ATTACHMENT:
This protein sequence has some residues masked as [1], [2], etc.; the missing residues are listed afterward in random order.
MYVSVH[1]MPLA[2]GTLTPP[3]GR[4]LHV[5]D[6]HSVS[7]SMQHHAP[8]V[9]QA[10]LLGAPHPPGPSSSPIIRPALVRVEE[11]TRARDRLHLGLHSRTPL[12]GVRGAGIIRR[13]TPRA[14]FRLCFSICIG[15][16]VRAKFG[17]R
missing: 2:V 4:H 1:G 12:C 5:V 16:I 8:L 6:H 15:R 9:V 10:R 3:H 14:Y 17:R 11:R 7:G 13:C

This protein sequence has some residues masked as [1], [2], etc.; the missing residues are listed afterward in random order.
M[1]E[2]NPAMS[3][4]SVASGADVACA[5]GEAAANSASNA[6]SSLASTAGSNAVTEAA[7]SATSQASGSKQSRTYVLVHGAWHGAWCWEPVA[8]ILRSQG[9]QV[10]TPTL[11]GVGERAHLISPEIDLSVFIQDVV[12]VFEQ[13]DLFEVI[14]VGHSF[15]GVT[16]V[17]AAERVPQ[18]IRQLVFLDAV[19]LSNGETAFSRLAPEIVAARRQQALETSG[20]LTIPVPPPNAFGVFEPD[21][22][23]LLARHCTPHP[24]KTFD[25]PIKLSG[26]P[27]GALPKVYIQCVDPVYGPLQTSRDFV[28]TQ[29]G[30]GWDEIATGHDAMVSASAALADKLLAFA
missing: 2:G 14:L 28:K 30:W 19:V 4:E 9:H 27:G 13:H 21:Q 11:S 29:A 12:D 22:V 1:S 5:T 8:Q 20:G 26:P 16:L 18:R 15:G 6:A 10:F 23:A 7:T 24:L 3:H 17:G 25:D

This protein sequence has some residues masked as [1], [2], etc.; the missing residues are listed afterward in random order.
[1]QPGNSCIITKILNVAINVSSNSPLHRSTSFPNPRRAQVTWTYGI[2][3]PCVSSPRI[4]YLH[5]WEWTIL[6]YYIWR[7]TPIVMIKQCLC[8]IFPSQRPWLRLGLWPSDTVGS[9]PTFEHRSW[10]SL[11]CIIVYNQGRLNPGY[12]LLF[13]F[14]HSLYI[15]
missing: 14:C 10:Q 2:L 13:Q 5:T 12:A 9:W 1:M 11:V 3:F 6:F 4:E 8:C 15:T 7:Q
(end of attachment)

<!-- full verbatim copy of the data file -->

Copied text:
This protein sequence has some residues masked as [1], [2], etc.; the missing residues are listed afterward in random order.
MYVSVH[1]MPLA[2]GTLTPP[3]GR[4]LHV[5]D[6]HSVS[7]SMQHHAP[8]V[9]QA[10]LLGAPHPPGPSSSPIIRPALVRVEE[11]TRARDRLHLGLHSRTPL[12]GVRGAGIIRR[13]TPRA[14]FRLCFSICIG[15][16]VRAKFG[17]R
missing: 2:V 4:H 1:G 12:C 5:V 16:I 8:L 6:H 15:R 9:V 10:R 3:H 14:Y 17:R 11:R 7:G 13:C

This protein sequence has some residues masked as [1], [2], etc.; the missing residues are listed afterward in random order.
M[1]E[2]NPAMS[3][4]SVASGADVACA[5]GEAAANSASNA[6]SSLASTAGSNAVTEAA[7]SATSQASGSKQSRTYVLVHGAWHGAWCWEPVA[8]ILRSQG[9]QV[10]TPTL[11]GVGERAHLISPEIDLSVFIQDVV[12]VFEQ[13]DLFEVI[14]VGHSF[15]GVT[16]V[17]AAERVPQ[18]IRQLVFLDAV[19]LSNGETAFSRLAPEIVAARRQQALETSG[20]LTIPVPPPNAFGVFEPD[21][22][23]LLARHCTPHP[24]KTFD[25]PIKLSG[26]P[27]GALPKVYIQCVDPVYGPLQTSRDFV[28]TQ[29]G[30]GWDEIATGHDAMVSASAALADKLLAFA
missing: 2:G 14:L 28:K 30:W 19:V 4:E 9:H 27:G 13:H 21:Q 11:S 29:A 12:D 22:V 1:S 5:T 8:Q 20:G 26:P 16:L 18:R 15:G 6:A 10:F 23:A 7:T 24:L 3:H 17:G 25:D

This protein sequence has some residues masked as [1], [2], etc.; the missing residues are listed afterward in random order.
[1]QPGNSCIITKILNVAINVSSNSPLHRSTSFPNPRRAQVTWTYGI[2][3]PCVSSPRI[4]YLH[5]WEWTIL[6]YYIWR[7]TPIVMIKQCLC[8]IFPSQRPWLRLGLWPSDTVGS[9]PTFEHRSW[10]SL[11]CIIVYNQGRLNPGY[12]LLF[13]F[14]HSLYI[15]
missing: 14:C 10:Q 2:L 13:Q 5:T 12:A 9:W 1:M 11:V 3:F 6:F 4:E 8:C 15:T 7:Q